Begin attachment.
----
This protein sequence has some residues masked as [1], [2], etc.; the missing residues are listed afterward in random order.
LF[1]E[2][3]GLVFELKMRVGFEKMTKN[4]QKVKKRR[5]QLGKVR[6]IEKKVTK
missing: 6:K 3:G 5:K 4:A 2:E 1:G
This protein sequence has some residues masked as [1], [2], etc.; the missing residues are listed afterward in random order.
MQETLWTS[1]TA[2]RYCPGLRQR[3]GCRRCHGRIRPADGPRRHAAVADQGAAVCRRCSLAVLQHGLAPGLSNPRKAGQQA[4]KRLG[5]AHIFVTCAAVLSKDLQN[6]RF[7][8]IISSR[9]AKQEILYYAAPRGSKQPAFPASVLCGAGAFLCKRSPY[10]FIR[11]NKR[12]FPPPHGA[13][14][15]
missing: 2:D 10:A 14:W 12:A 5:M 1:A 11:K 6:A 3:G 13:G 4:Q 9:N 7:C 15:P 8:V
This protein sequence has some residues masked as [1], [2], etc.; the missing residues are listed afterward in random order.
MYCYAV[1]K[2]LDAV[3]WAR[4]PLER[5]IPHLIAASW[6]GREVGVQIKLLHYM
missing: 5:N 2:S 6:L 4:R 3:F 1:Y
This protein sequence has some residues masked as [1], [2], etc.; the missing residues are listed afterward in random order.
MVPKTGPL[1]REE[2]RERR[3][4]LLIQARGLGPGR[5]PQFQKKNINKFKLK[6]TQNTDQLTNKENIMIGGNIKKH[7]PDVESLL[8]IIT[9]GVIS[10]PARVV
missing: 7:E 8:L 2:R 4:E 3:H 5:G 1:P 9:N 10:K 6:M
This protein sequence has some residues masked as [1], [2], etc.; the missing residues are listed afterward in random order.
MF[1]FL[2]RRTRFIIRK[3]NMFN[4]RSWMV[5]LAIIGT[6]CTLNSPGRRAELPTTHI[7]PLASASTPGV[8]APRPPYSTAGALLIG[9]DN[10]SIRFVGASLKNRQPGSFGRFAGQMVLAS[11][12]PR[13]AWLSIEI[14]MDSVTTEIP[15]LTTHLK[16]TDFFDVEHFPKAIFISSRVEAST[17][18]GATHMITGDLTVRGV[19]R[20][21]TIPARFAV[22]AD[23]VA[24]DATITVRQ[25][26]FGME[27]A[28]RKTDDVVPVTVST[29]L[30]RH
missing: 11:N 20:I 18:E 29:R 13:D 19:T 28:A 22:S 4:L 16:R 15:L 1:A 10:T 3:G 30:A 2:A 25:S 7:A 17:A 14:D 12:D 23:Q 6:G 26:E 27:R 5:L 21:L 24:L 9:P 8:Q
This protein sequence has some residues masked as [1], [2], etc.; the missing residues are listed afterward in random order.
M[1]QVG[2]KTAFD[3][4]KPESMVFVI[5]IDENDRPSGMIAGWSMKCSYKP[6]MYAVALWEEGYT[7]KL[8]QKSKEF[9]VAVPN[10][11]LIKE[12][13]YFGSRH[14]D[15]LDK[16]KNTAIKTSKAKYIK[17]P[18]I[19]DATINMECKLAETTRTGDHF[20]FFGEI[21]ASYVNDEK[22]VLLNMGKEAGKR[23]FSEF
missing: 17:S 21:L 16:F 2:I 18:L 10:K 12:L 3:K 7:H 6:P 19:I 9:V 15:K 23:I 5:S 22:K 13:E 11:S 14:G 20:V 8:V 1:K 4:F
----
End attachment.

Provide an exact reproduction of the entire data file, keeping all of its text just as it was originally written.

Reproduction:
This protein sequence has some residues masked as [1], [2], etc.; the missing residues are listed afterward in random order.
LF[1]E[2][3]GLVFELKMRVGFEKMTKN[4]QKVKKRR[5]QLGKVR[6]IEKKVTK
missing: 6:K 3:G 5:K 4:A 2:E 1:G
This protein sequence has some residues masked as [1], [2], etc.; the missing residues are listed afterward in random order.
MQETLWTS[1]TA[2]RYCPGLRQR[3]GCRRCHGRIRPADGPRRHAAVADQGAAVCRRCSLAVLQHGLAPGLSNPRKAGQQA[4]KRLG[5]AHIFVTCAAVLSKDLQN[6]RF[7][8]IISSR[9]AKQEILYYAAPRGSKQPAFPASVLCGAGAFLCKRSPY[10]FIR[11]NKR[12]FPPPHGA[13][14][15]
missing: 2:D 10:A 14:W 12:A 5:M 1:A 11:K 6:A 3:G 13:G 4:Q 9:N 7:C 15:P 8:V
This protein sequence has some residues masked as [1], [2], etc.; the missing residues are listed afterward in random order.
MYCYAV[1]K[2]LDAV[3]WAR[4]PLER[5]IPHLIAASW[6]GREVGVQIKLLHYM
missing: 5:N 2:S 6:L 4:R 3:F 1:Y
This protein sequence has some residues masked as [1], [2], etc.; the missing residues are listed afterward in random order.
MVPKTGPL[1]REE[2]RERR[3][4]LLIQARGLGPGR[5]PQFQKKNINKFKLK[6]TQNTDQLTNKENIMIGGNIKKH[7]PDVESLL[8]IIT[9]GVIS[10]PARVV
missing: 7:E 8:L 2:R 4:E 3:H 5:G 1:P 9:N 10:K 6:M
This protein sequence has some residues masked as [1], [2], etc.; the missing residues are listed afterward in random order.
MF[1]FL[2]RRTRFIIRK[3]NMFN[4]RSWMV[5]LAIIGT[6]CTLNSPGRRAELPTTHI[7]PLASASTPGV[8]APRPPYSTAGALLIG[9]DN[10]SIRFVGASLKNRQPGSFGRFAGQMVLAS[11][12]PR[13]AWLSIEI[14]MDSVTTEIP[15]LTTHLK[16]TDFFDVEHFPKAIFISSRVEAST[17][18]GATHMITGDLTVRGV[19]R[20][21]TIPARFAV[22]AD[23]VA[24]DATITVRQ[25][26]FGME[27]A[28]RKTDDVVPVTVST[29]L[30]RH
missing: 11:N 20:I 18:E 29:R 13:D 19:T 28:A 22:S 4:L 16:R 15:L 1:A 10:T 3:G 30:A 2:A 25:S 7:A 17:A 14:D 12:D 23:Q 6:G 26:E 27:R 5:L 21:L 24:L 9:P 8:Q
This protein sequence has some residues masked as [1], [2], etc.; the missing residues are listed afterward in random order.
M[1]QVG[2]KTAFD[3][4]KPESMVFVI[5]IDENDRPSGMIAGWSMKCSYKP[6]MYAVALWEEGYT[7]KL[8]QKSKEF[9]VAVPN[10][11]LIKE[12][13]YFGSRH[14]D[15]LDK[16]KNTAIKTSKAKYIK[17]P[18]I[19]DATINMECKLAETTRTGDHF[20]FFGEI[21]ASYVNDEK[22]VLLNMGKEAGKR[23]FSEF
missing: 17:S 21:L 16:F 2:I 18:L 10:K 12:L 3:K 7:H 6:P 19:I 9:V 15:K 23:I 5:S 22:K 13:E 11:S 14:G 20:V 8:V 1:K 4:F